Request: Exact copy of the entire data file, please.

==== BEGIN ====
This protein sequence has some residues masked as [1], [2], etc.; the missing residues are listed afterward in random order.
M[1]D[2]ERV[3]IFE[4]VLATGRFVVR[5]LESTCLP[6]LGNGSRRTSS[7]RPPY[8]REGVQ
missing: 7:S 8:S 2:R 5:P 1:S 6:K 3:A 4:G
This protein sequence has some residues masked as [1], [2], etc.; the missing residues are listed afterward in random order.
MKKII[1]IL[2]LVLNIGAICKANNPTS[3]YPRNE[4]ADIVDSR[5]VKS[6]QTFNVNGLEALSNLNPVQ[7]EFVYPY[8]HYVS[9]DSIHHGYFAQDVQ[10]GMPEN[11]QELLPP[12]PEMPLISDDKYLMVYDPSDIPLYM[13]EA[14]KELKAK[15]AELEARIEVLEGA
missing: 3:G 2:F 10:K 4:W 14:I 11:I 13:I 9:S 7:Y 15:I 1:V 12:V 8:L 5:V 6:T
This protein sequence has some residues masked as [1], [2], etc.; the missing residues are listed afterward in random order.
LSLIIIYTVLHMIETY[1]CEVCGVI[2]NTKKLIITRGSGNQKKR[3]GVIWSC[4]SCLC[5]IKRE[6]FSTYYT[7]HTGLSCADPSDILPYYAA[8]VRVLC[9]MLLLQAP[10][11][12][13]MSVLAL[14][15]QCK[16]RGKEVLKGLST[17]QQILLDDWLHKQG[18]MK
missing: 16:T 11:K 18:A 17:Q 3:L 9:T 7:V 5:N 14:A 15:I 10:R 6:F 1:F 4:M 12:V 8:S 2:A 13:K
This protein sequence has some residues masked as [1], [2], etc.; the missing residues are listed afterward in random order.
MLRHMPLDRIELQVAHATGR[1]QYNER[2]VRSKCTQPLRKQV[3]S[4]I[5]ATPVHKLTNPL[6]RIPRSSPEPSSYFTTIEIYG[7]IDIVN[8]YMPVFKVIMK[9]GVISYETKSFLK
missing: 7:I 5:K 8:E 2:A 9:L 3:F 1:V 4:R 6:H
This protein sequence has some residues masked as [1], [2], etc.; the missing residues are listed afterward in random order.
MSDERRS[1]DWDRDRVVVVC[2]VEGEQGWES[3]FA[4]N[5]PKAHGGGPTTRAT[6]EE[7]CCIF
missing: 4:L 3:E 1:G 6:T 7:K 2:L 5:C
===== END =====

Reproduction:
This protein sequence has some residues masked as [1], [2], etc.; the missing residues are listed afterward in random order.
M[1]D[2]ERV[3]IFE[4]VLATGRFVVR[5]LESTCLP[6]LGNGSRRTSS[7]RPPY[8]REGVQ
missing: 7:S 8:S 2:R 5:P 1:S 6:K 3:A 4:G
This protein sequence has some residues masked as [1], [2], etc.; the missing residues are listed afterward in random order.
MKKII[1]IL[2]LVLNIGAICKANNPTS[3]YPRNE[4]ADIVDSR[5]VKS[6]QTFNVNGLEALSNLNPVQ[7]EFVYPY[8]HYVS[9]DSIHHGYFAQDVQ[10]GMPEN[11]QELLPP[12]PEMPLISDDKYLMVYDPSDIPLYM[13]EA[14]KELKAK[15]AELEARIEVLEGA
missing: 3:G 2:F 10:K 4:W 14:I 11:I 13:I 9:S 7:Y 15:I 1:V 12:V 8:L 5:V 6:T
This protein sequence has some residues masked as [1], [2], etc.; the missing residues are listed afterward in random order.
LSLIIIYTVLHMIETY[1]CEVCGVI[2]NTKKLIITRGSGNQKKR[3]GVIWSC[4]SCLC[5]IKRE[6]FSTYYT[7]HTGLSCADPSDILPYYAA[8]VRVLC[9]MLLLQAP[10][11][12][13]MSVLAL[14][15]QCK[16]RGKEVLKGLST[17]QQILLDDWLHKQG[18]MK
missing: 16:T 11:K 18:A 17:Q 3:L 9:T 7:V 5:N 14:A 15:I 10:R 6:F 1:F 4:M 12:V 8:S 2:A 13:K
This protein sequence has some residues masked as [1], [2], etc.; the missing residues are listed afterward in random order.
MLRHMPLDRIELQVAHATGR[1]QYNER[2]VRSKCTQPLRKQV[3]S[4]I[5]ATPVHKLTNPL[6]RIPRSSPEPSSYFTTIEIYG[7]IDIVN[8]YMPVFKVIMK[9]GVISYETKSFLK
missing: 7:I 5:K 8:E 2:A 9:L 3:F 1:V 4:R 6:H
This protein sequence has some residues masked as [1], [2], etc.; the missing residues are listed afterward in random order.
MSDERRS[1]DWDRDRVVVVC[2]VEGEQGWES[3]FA[4]N[5]PKAHGGGPTTRAT[6]EE[7]CCIF
missing: 4:L 3:E 1:G 6:T 7:K 2:L 5:C